Robert D. Conway of Las Vegas seems fed up with big airline mergers resulting in higher fares, reductions in service and more inconvenience for travelers.
In 2008, Conway was one of the plaintiffs in a lawsuit filed in federal court in San Francisco that unsuccessfully tried to block the merger of Delta Air Lines and Northwest Airlines on antitrust grounds.
Despite that setback, attorneys for Conway and other travelers returned to court Tuesday, filing a new lawsuit in the same court challenging the proposed merger of United Airlines and Continental Airlines.
Conway’s attorney, San Francisco antitrust specialist Joseph Alioto, said he didn’t want to make Conway available for interviews at this early stage of the case because plaintiffs sometimes say things that defense attorneys can seize on during litigation.
But Alioto said the Las Vegas man — one of 49 plaintiffs from across the country in Tuesday’s lawsuit — is typical of individual and small-business travelers who would be hurt the most by the United-Continental merger.
“These are small-business people,” Alioto said in a telephone interview. “Travel is an important part of their business.”
The lawsuit alleges that the $8 billion merger, announced May 3, would result in “increases in prices and fares, elimination and/or curtailment of services, elimination or curtailment of frequency of flights, curtailment of capacity of aircraft and available seats for passage, elimination of tens of thousands of jobs, the deterioration of quality of service, the addition of charges for amenities otherwise considered part and parcel of the service, the elimination or substantial cutback of traffic to hubs, the creation of monopolies for passenger air traffic from and to major cities, and the encouragement and trend to further concentrate the industry toward ultimate monopoly.”
The lawsuit, seeking to block the merger, predicts that if the deal is cleared by regulators and survives legal challenges, American Airlines probably would combine with US Airways, the only remaining medium-sized carrier.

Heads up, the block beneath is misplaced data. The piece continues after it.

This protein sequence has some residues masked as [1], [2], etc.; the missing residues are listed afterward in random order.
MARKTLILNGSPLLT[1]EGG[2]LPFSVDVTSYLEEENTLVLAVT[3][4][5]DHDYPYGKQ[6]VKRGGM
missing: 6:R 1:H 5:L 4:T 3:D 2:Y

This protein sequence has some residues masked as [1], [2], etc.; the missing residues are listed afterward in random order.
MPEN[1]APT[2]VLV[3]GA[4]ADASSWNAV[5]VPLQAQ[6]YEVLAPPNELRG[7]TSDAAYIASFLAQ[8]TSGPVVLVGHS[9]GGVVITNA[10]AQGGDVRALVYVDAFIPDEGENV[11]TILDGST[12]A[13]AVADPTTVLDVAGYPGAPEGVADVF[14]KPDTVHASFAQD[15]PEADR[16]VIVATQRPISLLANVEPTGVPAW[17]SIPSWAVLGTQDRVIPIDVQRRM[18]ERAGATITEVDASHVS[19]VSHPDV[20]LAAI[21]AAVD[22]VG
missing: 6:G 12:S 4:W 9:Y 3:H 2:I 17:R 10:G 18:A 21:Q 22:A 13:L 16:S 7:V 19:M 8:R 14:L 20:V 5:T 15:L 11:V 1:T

“Both of the CEOs of American and US Airways have already indicated publicly of their approval of the elimination of capacity and of their desire to further concentrate the industry and eliminate even more capacity, with the obvious result of higher fares,” the lawsuit alleges.
In Las Vegas, United and Continental are relatively small players in relation to the city’s No. 1 carrier, Southwest Airlines.
After the 2005 merger of US Airways and America West Airlines, the combined company known as US Airways dramatically reduced Las Vegas flights to focus on its hubs in Phoenix, Philadelphia and Charlotte, N.C.
But no one can say if that was because of the merger or if it would have happened anyway as the recession reduced demand for flights to Las Vegas, and US Airways and America West were in poor financial shape to begin with.
Alioto said the proposed Continental-United merger can’t be good for Las Vegas because the combined airline is expected to reduce capacity by 8 percent. That would probably result in fewer airline seats serving not just Las Vegas but important feeder markets to Las Vegas.
Particularly, the merger could result in fewer seats in the hub cities of United (Los Angeles, San Francisco, Denver, Chicago and Washington, D.C.) and in the hub cities of Continental (Cleveland, Houston and Newark, N.J.)
Even considering the small operations Continental and United have at McCarran International Airport, Las Vegas is among 17 domestic airports that would “experience undue increases in market concentration” as a result of the merger, the new lawsuit says.
United and Continental deny the merger would reduce competition and have called the deal necessary to ensure their viability. The industry’s chronic inability to cover its costs has resulted in the bankruptcy court cases in recent years of United, Delta, Northwest, Frontier Airlines and US Airways.
William Swelbar, research engineer for the MIT International Center for Air Transportation, testified to Congress this month that the proposed merger would enable United and Continental to better compete both domestically and globally.
“The network carrier model (hub-and-spoke) of the 1980s and 1990s does not work in today’s environment,” Swelbar testified. “Consolidation is a logical step to position airlines in a highly fragmented domestic and global industry to better weather the financial challenges that have caused years of economic pain for many stakeholders and a rising tide of red ink.”
United and Continental officials on Tuesday denied the allegations of antitrust violations in the lawsuit.
“We believe this suit has no merit, and we will vigorously defend what we strongly believe to be a transaction that is in the best interests of Continental, its shareholders and the flying public,” Julie King, a spokeswoman for Continental, said in a statement.
United spokeswoman Jean Medina said in a statement the airline is “cooperating with the Department of Justice as they thoroughly review our merger, which will benefit customers with the most comprehensive route network, connecting people across the world and the U.S., including 148 small communities.”